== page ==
Rating: 5 out of 5 starsNetGalley, Dawn Lewis
Despite having lived near several of the places mentioned in this book for more than 20 years, "Richard III in the North" provided a lot of information that was new to me. It's an absolutely brilliant book, and I will never look at those places in the same way again. The writing is very good, and I would like to read more of this author's work. The plans of the castles are a welcome addition which helps the imagination.
This may seem like yet another book about Richard III, but I think Trow’s focus on the relationship between the last Plantagenet king and the North makes this stand out from all of the rest. Trow has a very casual writing style but you can tell he has obviously done his research. I think if you are a Ricardian or if you want to look at a new aspect of the Wars of the Roses, I would recommend you read, “Richard III in the North” by M.J. Trow.NetGalley, Heidi Malagisi
This book was excellent. It's a good close look at Richard III's life and involvement in the north of England. I enjoyed how much Trow dispelled common myths about Richard along the way, as well as was honest about things that we can't prove or disprove. That made this a really good read, as well as a close look through Richard's life of how operated in the north. Overall, a fantastic nonfiction book I'd love to add to my growing collection of books about him!NetGalley, Caidyn Young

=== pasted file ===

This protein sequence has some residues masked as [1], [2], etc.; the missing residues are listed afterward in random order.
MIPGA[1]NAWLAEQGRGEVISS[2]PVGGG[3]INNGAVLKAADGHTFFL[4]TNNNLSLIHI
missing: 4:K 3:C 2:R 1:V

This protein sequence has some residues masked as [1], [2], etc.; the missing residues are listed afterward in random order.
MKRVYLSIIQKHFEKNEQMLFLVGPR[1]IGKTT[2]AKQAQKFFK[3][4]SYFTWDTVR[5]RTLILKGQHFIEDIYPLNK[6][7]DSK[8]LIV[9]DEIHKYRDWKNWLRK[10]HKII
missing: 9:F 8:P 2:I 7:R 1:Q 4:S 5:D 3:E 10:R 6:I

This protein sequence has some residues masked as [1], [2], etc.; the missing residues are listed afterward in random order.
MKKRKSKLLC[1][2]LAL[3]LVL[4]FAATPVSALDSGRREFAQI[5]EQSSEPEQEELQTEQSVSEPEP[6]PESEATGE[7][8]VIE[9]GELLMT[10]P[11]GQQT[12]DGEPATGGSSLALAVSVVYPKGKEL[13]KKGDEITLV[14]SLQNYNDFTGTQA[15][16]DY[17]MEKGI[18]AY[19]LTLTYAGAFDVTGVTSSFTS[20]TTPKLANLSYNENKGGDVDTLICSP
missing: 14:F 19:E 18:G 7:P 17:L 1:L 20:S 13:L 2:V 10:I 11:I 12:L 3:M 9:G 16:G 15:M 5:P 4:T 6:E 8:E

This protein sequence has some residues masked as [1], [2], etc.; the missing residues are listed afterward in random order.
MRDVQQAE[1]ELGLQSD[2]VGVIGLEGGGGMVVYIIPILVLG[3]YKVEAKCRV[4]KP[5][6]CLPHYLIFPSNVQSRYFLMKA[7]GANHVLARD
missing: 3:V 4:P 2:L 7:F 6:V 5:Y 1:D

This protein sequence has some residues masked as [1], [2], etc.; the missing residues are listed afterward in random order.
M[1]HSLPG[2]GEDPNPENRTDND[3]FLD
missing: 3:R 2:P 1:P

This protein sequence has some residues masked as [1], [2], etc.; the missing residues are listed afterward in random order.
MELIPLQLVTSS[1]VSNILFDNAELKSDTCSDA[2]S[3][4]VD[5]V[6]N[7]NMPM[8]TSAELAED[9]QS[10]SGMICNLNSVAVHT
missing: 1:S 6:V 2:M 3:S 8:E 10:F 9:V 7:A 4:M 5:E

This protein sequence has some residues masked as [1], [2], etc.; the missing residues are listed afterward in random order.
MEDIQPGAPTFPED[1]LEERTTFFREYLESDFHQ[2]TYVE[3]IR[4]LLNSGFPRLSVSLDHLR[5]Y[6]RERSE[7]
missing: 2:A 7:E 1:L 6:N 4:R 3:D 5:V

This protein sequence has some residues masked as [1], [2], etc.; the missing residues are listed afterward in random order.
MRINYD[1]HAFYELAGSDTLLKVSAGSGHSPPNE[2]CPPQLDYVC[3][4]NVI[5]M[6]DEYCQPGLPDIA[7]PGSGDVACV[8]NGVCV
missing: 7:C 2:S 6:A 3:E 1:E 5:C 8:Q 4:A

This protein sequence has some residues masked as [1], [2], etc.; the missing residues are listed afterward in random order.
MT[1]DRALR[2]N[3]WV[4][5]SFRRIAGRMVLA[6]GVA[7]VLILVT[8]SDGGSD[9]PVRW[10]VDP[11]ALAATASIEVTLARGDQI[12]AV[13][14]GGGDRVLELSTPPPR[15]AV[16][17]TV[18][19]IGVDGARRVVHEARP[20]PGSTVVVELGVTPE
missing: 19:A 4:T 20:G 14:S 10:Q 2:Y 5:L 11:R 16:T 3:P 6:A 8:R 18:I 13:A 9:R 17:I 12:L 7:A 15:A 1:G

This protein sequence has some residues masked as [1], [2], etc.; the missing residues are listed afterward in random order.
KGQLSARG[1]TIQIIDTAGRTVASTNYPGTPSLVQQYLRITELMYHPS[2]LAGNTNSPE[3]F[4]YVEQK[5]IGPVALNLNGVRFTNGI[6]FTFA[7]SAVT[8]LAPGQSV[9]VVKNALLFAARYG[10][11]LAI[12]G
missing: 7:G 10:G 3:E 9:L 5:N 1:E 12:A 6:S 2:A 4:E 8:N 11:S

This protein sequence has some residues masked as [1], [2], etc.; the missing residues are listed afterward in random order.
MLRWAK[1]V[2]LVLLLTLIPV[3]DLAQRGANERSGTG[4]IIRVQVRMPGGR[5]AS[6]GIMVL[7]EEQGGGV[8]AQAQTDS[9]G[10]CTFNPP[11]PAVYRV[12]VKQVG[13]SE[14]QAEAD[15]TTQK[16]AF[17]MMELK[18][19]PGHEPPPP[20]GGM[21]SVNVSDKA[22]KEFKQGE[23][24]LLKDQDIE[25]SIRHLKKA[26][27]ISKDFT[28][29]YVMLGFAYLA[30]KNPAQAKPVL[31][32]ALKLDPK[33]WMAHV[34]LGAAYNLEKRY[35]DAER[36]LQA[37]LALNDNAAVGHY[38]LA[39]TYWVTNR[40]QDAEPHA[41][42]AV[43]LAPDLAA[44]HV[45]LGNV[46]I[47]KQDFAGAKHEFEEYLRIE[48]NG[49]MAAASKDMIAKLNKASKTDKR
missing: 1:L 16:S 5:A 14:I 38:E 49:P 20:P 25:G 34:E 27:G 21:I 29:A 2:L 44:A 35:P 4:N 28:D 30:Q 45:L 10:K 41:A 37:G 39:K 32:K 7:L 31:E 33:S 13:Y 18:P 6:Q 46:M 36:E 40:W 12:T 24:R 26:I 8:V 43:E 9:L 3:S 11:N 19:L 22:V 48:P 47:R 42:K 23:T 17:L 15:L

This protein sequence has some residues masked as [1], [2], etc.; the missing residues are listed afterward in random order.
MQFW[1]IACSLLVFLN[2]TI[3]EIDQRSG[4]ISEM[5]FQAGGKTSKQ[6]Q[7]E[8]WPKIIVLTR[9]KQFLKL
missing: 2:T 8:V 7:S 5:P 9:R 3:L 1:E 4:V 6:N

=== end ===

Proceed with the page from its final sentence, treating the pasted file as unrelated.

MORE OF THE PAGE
This was a riveting addition to Ricardian history, well-worth reading. I really enjoyed it. If only I could see Richard's tomb!NetGalley, Lisa Sanderson
Rating: 5 out of 5 starsNetGalley, Jazzy Lemon
Starting with the author's relationship with Shakespeare's Richard III as a young boy, Trow draws reference to the affection and affinity this king had with the North of England.
A great read with lots of little known facts and details about king Richard III. Perfect for any fan of the war of the roses.NetGalley, Shelly Myers
Trow's book will appeal to many - it is an accessible, uncomplicated history of the period and the man.NetGalley, Melisende d'Outremer
Rating: 5 out of 5 starsNetGalley, Mercedes Bourgaize
M J Trow’s Richard III in the North depicts the real-life and times of this short-lived, English king, portrayed by Tudor historians and Shakespeare as a malevolent hunchback with a withered arm who murdered his nephews (the princes in the tower) to seize the throne.